Posted on November 21, 2018 by Jenn Zatopek
Hello, my friends. Welcome to round one of the holiday escapades: Thanksgiving. (Just imagine the sound of a gong going off.) As someone who has ever so tiny issues with uncertainty and stress, I am doubling down on my self-care practices including prayer and meditation, daily gratitude lists, and calling only the people who are kind, loving, responsive, and affirming.
Do me a favor and remember to find those people right now. If you are expecting respectful behavior from folks who have a pattern of behaving in ways that are mean, indifferent, hurtful, vindictive, or rude, step away from the phone please! You will thank me later. Our beloved toxic folks in our lives cannot and will not behave in any other way than this. At least, until they decide to change their behaviors and show us that they are trustworthy.
I am not saying this is impossible because the human heart is a great mystery, but I am asking that you review historical evidence. If historically, a certain family member calls you names or uses guilt as a way to communicate, consider stepping away for a brief respite. It really is okay to do so.
Personally, I have a “do not call” list of folks I must stay away from during stressful times. This is deeply painful for me as I desire to love everyone in my life, but as a recovering people-pleaser and nurturer, I must accept the reality that not everyone in my family is a safe person for me to connect with, especially during the holiday season. In addition, if you need a model for setting boundaries with others, please see Jesus for evidence.
Jesus did not tell us to keep chasing others who have a pattern of harming us. In the Gospel of Matthew, Jesus specifically orders his disciples to “leave that home or town and shake the dust off your feet” if they are not welcomed. This sentiment really does apply to us today, and is a marvelous way of remaining calm and practicing detachment at the same time!
We really aren’t meant to keep exposing ourselves to hurtful behavior in order to preserve notions of traditional family. (Please see the last post for further clarification.) We are meant to set firm and wise boundaries with those who have a history of hurting us, which strengths our compassion. It gives us grace for the times when we do decide to make contact with those family members, or go into the arena as Dr. Brene Brown would say.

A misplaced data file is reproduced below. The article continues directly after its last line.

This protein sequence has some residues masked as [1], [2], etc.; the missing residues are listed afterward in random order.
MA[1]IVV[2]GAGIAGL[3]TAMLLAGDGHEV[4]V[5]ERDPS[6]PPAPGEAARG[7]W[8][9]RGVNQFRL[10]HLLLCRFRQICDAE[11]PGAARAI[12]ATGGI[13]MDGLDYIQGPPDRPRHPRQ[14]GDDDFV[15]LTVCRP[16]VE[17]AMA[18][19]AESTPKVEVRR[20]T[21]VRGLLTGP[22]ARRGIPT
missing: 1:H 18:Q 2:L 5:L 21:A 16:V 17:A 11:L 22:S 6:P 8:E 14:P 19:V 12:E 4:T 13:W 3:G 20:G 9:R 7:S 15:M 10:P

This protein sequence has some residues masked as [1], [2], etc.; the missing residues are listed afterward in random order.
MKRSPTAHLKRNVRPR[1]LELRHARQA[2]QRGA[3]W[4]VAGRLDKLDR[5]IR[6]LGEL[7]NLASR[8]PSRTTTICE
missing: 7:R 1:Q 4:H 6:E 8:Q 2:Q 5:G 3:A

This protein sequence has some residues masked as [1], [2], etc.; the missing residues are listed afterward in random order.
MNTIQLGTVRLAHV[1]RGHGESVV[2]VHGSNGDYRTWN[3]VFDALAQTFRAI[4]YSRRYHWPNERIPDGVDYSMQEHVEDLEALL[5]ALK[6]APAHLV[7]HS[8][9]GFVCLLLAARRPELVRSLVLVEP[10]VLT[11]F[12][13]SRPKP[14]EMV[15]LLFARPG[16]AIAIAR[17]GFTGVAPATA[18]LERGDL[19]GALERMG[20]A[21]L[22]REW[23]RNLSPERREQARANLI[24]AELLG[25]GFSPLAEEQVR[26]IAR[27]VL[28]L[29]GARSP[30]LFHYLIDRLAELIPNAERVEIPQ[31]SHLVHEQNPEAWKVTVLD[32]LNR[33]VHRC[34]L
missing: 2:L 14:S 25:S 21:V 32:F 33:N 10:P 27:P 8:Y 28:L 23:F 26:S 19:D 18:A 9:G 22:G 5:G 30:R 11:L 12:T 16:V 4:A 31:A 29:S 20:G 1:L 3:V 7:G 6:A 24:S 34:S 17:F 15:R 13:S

Around this time of year, much to my own chagrin, I have to avoid certain family members because of dangerous interpersonal dynamics and while that isn’t what I want to do because I do love and care for them, it saves my heart. That is the most important thing for those of us who tend to reach for stagnant ponds, of relationships that are not life-giving or fruitful.
Please, don’t drink the water. Reach for the people who love you and treat you with kindness, love, and respect. We show people how to treat us when we learn to accept only behavior that is warm and hospitable, generous and tolerant. You are worth it.
And in the words of my beloved mentor: don’t forget to breathe this week!
Meditation during stressful seasons is saving my life. I use a variety of resources including Dr. Kristin Neff’s self-compassion guided meditations. She is a Buddhist psychologist who teaches at University of Texas. I can’t recommend her meditations enough. For those of you who practice Christianity, the Liturgist’s Garden meditation is very soothing and is based on the practice of stillness, taken directly from the Psalms.